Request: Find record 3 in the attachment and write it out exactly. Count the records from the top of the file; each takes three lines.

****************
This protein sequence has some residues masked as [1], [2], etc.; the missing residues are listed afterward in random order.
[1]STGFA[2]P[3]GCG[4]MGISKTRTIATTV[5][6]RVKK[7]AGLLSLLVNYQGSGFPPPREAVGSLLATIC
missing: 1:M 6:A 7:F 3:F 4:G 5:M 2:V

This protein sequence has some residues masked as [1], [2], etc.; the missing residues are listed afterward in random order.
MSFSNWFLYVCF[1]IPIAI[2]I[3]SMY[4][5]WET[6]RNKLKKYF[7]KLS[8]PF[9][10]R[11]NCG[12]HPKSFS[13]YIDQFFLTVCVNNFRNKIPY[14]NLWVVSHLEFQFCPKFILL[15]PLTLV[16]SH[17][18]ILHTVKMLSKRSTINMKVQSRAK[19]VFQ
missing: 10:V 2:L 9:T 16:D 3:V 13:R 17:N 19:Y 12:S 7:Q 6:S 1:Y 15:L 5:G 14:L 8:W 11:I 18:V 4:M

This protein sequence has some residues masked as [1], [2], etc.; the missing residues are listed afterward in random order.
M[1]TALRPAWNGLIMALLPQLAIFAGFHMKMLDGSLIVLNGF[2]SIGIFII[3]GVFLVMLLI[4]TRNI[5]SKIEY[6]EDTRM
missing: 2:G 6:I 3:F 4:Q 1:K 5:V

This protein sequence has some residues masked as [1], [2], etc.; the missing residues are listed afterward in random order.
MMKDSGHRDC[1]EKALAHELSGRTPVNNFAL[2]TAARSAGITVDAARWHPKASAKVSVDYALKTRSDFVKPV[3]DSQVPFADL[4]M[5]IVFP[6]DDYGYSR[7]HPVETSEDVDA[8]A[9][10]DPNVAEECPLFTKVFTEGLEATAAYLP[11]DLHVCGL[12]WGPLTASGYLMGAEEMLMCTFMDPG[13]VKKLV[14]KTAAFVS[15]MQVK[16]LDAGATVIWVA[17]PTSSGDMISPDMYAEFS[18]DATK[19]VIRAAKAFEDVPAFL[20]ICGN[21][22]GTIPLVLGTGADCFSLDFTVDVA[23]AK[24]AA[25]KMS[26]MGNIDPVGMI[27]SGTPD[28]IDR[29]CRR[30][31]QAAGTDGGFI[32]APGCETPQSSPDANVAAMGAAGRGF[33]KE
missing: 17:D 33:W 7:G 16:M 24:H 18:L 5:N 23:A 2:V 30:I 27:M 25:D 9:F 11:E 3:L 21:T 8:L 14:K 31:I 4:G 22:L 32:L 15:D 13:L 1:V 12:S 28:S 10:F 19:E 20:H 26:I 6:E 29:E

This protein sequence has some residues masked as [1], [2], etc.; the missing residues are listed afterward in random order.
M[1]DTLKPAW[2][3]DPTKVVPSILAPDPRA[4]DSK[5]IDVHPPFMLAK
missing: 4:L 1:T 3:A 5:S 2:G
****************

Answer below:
This protein sequence has some residues masked as [1], [2], etc.; the missing residues are listed afterward in random order.
M[1]TALRPAWNGLIMALLPQLAIFAGFHMKMLDGSLIVLNGF[2]SIGIFII[3]GVFLVMLLI[4]TRNI[5]SKIEY[6]EDTRM
missing: 2:G 6:I 3:F 4:Q 1:K 5:V